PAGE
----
A few critical mineral explorers from Canada, Germany, and Australia are planning to charge higher prices for key metals used in electric vehicles (EVs) in order to reduce reliance on China, the dominant producer and price-setter. China currently controls 95% of the production and supply of rare earth metals, which are essential for manufacturing magnets for EVs and wind farms. This monopoly has allowed China to dictate prices and create turmoil through export controls.
Mining companies like Aclara Resources and Ionic Rare Earths are discussing plans to loosen China’s grip on the critical minerals market and move towards market-determined prices. Neo Performance Materials and Vacuumschmelze, Canadian and German mining companies respectively, are also considering similar plans. These companies believe that geopolitical tensions between the West and China pose a risk to the reliable supply of rare earth minerals.
Aclara Resources, for example, is looking to mine heavy rare earth metal and is in talks with original equipment manufacturers (OEMs) for premium pricing as part of a long-term offtake deal. The miners expect end users to pay a premium in exchange for reliable and sustainably sourced rare earths that are crucial for the transition to cleaner energy.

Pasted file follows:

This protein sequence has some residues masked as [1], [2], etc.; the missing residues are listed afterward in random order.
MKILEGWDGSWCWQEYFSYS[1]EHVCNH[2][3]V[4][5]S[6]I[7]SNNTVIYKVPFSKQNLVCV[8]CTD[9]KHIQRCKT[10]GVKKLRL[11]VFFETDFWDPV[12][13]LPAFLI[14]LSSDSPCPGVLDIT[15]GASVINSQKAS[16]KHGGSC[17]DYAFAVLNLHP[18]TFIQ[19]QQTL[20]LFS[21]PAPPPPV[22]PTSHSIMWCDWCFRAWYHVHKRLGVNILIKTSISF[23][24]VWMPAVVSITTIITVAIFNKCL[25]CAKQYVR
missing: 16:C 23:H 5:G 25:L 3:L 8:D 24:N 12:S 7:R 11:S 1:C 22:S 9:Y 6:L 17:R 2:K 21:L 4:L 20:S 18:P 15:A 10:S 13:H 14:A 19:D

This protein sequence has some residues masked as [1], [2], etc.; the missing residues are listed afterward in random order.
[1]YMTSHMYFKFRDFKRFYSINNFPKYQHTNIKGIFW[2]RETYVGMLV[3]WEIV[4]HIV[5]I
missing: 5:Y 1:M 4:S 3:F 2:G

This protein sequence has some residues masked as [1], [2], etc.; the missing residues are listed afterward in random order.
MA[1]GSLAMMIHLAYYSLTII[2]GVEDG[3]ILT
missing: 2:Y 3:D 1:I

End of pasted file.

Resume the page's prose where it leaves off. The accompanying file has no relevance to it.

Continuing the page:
The miners believe that manufacturers will absorb the extra costs due to new environmental, social, and governance-related legislation and tax incentives. They argue that a premium price is warranted for rare earths that are key to the transition to cleaner energy. However, OEMs want a transparent, sustainable, and reliable pricing system to ensure a level playing field.
Developing rare earth mining projects can take decades, and investor risk aversion has derailed the viability of some projects outside of China. While Vietnam, Malaysia, and Myanmar offer alternatives to China, their final production remains distant. Companies have suggested pricing alternatives such as selling rare earth concentrates at half their cost of production plus capital cost or capping prices at those offered by Chinese rare earth makers.
These pricing mechanisms could increase the cost of EVs, which use rare earth magnets in their motors, by at least 30% to 50%. However, the miners argue that the cost is necessary to ensure sustainability and minimize carbon footprints. OEMs may not be willing to pay higher prices for high-volume purchases like lithium, but for strategic minerals like cobalt, copper, and rare earth metals, there is a good opportunity to find a mining partner.
Overall, the goal is to reduce reliance on China and establish a more diversified and sustainable supply chain for critical minerals used in EVs and other clean energy technologies.
Have a tip we should know? email@example.com